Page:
How many times were we wondering how to improve group work collaboration? Of course, all of us are thinking about web-based collaboration systems such as the well-known Skype or Google Hangouts. According to the next generation data complexity, innovative collaboration systems are required to improve the cooperation among users.
SAGE, an open-source middleware that allowed groups to work in front of large displays to access, display, and share the large amount of information and data, was built in 2004.
Considering all the technical changes in web server and applications, eight researchers from University of Illinois at Chicago and one from the University of Hawai’i at Mānoa proposed to redesign the tool, developing SAGE 2, which perfectly fits the original SAGE but is made to expand the community.
The research was presented at CollaborateCom 2014, where Thomas Marrinan, Jillian Aurisano, Arthur Nishimoto, Krishna Bharadwaj, Victor Mateevitsi, Luc Renambot, Lance Long, Andrew Johnson, from the University of Illinois at Chicago and Jason Leigh from the University of Hawai’i at Mānoa won the Best Paper Award for their study. The group of researchers built this powerful tool for group work, as a next generation Scalable Resolution Shared Displays (SRSD) collaborative platform that integrates cloud-based and web browser technologies into an environment suited for data intensive problem solving in authentic scenarios.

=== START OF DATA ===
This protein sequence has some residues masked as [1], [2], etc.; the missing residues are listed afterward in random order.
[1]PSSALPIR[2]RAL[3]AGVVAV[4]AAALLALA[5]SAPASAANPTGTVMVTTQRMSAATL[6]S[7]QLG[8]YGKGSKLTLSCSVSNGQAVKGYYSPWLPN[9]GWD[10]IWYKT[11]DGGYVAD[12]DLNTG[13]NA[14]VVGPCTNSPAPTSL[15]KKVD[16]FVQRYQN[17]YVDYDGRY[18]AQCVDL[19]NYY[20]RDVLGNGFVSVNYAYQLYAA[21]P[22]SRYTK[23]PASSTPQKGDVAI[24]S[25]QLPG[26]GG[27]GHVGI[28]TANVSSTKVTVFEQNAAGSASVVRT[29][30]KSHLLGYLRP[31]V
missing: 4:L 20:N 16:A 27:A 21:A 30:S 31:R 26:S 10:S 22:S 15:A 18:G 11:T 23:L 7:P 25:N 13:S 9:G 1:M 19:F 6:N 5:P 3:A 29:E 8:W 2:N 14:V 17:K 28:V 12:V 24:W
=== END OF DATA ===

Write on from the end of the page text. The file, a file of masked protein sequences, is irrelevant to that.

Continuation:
SAGE2 is built to enlarge the user community thanks to its advanced support for development and integration of multi-user applications and the minor barrier to entry. As affirmed by the researchers, this is the main reason to “invite the community to use SAGE2 as a platform to develop multi-user applications for devices ranging from a standard desktop to a cluster-driven tiled display wall.”
The paper provides design challenges, explains benefits of data collaboration and presents a range of use cases to demonstrate the value of the developed tool.
What will be the next step for the future development? Research linking content and remote collaboration, as confirmed by the authors: “We plan to explore the possibilities of creating links between applications in order to exchange data, such as the ability of a mapping application to plot the locations of all photos that are geotagged on the SRSD. We will also be exploring various techniques to improve remote collaboration where the technologies at each site are heterogeneous. We plan to synchronize applications across multiple sites and provide a window into a remote site’s SRSD to give a visual overview of their content arrangement.”
Would you like to learn more about SAGE2? Click here for the full version of the paper.